There’s much more to a service dog than most people realize


Service dogs can cost up to $30,000 but can be well worth the cost.

Dogs have become an integral part of life, which is especially true for those with a disability who have a service dog. A service dog is highly trained and can perform tasks and keep their handler safe. 

Many people who want to bring their dogs everywhere with them will falsely claim that their dog is a service dog. The end result can be a dog that is not appropriately trained and being brought into public places where they may pose a danger.

Service dogs have proven to help with various disorders and disabilities. They provide independence for their handlers, which is priceless to many of them due to the nature of their disability and potentially not having freedom without their service animal. Olympic Heights junior Maya Goldstein added that she has “a friend with Down syndrome who I constantly see, and her service dog provides a relief for her and a distraction when she faces overwhelming anxiety and situations where it takes over.” 

Goldstein elaborated on the efficiency of the aid, pointing out that the dog supplies, “a security blanket feeling for his handler.” Many handlers experience this feeling which allows for more confidence and independence, further emphasizing the importance of these working animals. 

In recent years, demand has increased due to the discovery that service dogs can help with more than just physical disabilities. They can assist people with autism, epilepsy, diabetes, psychiatric disorders, blindness, and allergies.

Each of these disorders and individuals need their dogs to perform different tasks. Service dogs require high amounts of costly training to perform their tasks and learn to work alongside their handler. The minimum training time for service dogs is six months, but typically, service dog training takes approximately two years. This long period of time includes the training of basic obedience, disability specific tasks, and the creation of well oiled service dog teams.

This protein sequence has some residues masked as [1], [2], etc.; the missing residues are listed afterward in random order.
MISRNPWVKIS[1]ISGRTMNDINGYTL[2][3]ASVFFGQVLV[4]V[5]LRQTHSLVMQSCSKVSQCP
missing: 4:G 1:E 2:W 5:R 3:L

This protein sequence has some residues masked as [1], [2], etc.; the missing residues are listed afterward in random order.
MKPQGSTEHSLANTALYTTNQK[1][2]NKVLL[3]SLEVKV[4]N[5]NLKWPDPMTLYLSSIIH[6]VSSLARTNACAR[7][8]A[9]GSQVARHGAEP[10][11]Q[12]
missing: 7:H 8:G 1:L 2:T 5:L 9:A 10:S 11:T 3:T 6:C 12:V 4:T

Service dogs need to have a specific nature or temperament to be successful. They need to be calm, focused, enjoy being around people, and anxious to please. As these dogs accompany their handlers everywhere, they need to be used to public situations and busy places, but still have an ability to carry out their tasks efficiently.

Though the Americans with Disabilities Act does not restrict the breed of service dogs, service dogs are chosen from a few specific breeds due to the nature of tasks they will need to be able to complete. The most common breeds for service dogs are German shepherds, Labrador retrievers, poodles, and golden retrievers. 

There are agencies that train service dogs after getting them as puppies from specific breeders whose dogs are well bred and have proven to produce successful service dogs. The issue is that it can be extremely expensive to purchase a service dog that has already gone through training. 

A fully trained service dog costs between $15,000 to $30,000. While it depends on where a service dog is trained and the specific tasks that they are trained for, this is very expensive for most people who need assistance to live a better quality of life. 

Some people believe that service dogs and emotional support animals are the same thing: however, they are not. There are qualifications a service dog must meet to have public access. These qualifications include completed obedience training, socialization skills, work tasks, and public access training. They must be desensitized to children, people, and other animals in order to prevent reactivity. Reactivity can affect their work and endanger their handler or people that are around them.